The Smiths' vegan front man Morrissey may have crooned, "Meat
is murder!" but the fact remains that meat is big business.
Take a look at figures from the U.N. Food and Agriculture
Organization, which projected a 5% annual growth rate of the
poultrymarket in most countries until 2015.
And in 2012, meat production climbed to more than 300 million
tons, according to the same report. That's alot of chickens. No
wonder Morrissey and the other vegans are upset.
As you can imagine, meat companies have historically made
solidinvestments . But the opportunity toprofit hasn't passed.
I've come across threestocks in this industry worth considering,
with one standing out as my favorite.
1. Hormel Foods (
This dividend-paying, food-making dynamo has paid dividends for
the past 47 years.
The company specializes in the production and marketing of
various food and meat products, including Spam and Country Crock.
The Januaryacquisition of Skippy peanut butter expands Hormel's
product offerings into another kitchen staple.
My colleague Jay Peroni recently profiled thestock here. He
pointed out thatshares are higher by 177% during the past seven
years and cited the company's strong financial picture as the
reason for the impressive growth.
Theearnings before interest,taxes ,depreciation
andamortization have interest expense covered by nearly 70 times
as of the end of 2012, and its forward price-to-earnings (P/E )
ratio is a healthy 17, compared to the sector's average of 27. A
lower P/E often signals a stock that isundervalued in relation to
its peers. Add in operating margins of approximately 10%, and it
creates a compelling case for this meat stock.
The weekly chart shows the stock broke out of a base of $28 a
share range in October 2012. The stock has since rallied to just
2. Tyson Foods (
This nearly $9 billionmarket cap meat producer distributes and
markets chicken, beef, pork and related items globally. It has an
excellent P/E ratio of 14.77 and a quarterlygross profit margin
of just above 6%. A price-to-earnings growth (PEG ) ratio close
to 8 and a trailing 12-month income of $600 million has powered
shares to a 100%gain since August 2012. But technically, it
appears the stock has hitresistance at just above $24 a share. I
would await a pullback before purchasing shares.
3. Smithfield Foods (
While both stocks paint a compelling picture for a
long-terminvestment , there's another stock in the meat sector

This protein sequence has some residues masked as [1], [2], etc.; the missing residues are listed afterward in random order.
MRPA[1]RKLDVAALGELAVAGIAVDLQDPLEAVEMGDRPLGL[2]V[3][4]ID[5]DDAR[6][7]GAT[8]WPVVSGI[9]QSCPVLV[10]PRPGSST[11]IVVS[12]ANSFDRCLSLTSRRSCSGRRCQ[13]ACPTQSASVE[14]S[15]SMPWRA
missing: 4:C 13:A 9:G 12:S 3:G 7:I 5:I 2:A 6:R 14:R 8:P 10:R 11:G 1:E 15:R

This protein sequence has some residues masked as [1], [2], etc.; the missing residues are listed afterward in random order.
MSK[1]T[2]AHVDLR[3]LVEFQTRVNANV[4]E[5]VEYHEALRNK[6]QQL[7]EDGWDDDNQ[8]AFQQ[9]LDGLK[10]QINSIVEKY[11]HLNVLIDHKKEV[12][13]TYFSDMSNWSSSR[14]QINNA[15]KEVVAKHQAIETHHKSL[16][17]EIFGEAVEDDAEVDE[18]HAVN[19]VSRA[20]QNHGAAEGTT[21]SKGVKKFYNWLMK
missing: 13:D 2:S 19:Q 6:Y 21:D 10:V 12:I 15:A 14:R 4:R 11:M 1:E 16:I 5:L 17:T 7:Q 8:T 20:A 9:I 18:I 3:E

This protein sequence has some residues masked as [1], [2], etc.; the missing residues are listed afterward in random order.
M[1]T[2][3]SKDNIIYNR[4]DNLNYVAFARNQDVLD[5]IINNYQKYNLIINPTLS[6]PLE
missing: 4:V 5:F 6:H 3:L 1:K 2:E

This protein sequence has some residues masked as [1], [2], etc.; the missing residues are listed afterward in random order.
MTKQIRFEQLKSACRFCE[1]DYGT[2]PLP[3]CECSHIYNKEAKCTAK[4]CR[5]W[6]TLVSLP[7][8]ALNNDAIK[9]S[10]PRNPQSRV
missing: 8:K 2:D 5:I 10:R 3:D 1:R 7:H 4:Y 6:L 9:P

that has my vote as the ideal immediate investment: Smithfield
This stock has lagged behind Tyson and Hormel until its
third-quarter earnings release on March 7; shares soared 11%
after announcingearnings per share (
) of 44 cents, beating estimates of 39 cents a share. A possible
split the company's divisions was also mentioned in the earnings
conferencecall , fueling the speculative move higher.
Smithfield shareholder Continental Grain issued a letter
explaining the logic behind a possible corporate split. Shares
rallied close to another 5% on the news.
Shareholders expect Smithfield to split into three businesses:
pork and packaged meat, hog farms, and another that specializes
in international business.
It is argued that this potential breakupwill boost returns by
dropping the unprofitable hog-raising business. Someanalysts
estimate a split could lift the stock 50% to $48 a share.
But President andCEO C. Larry Pope is against a breakup.
Smithfield points out that the fiscal third quarter earnings
jumped to almost $82 million despite the losses at its hog farms.
He says the hog farms provide a competitive advantage that would
be lost should the company be broken up. In addition, he thinks
things are improving at the hog farms and they should soon be
adding to thebottom line . I don't think he will be able to
withstand the shareholder pressure. Therefore, Smithfield looks
like a great speculative entry right now. Technically, the stock
has pulled back from its high, creating an opportunity.
Risks to Consider:
Smithfield Foods is a speculative buy due to the fact that
quick additionalupside is dependent upon the breakup of the
company. I firmly think it will occur, but no one knows for
certain. Tyson and Hormel are strong stocks, but their prices may
Action to Take -->
Smithfield Foods is my favorite of the three stocks because it is
in play right now and has a favorable technical picture. My
18-month target on the stock is $42.
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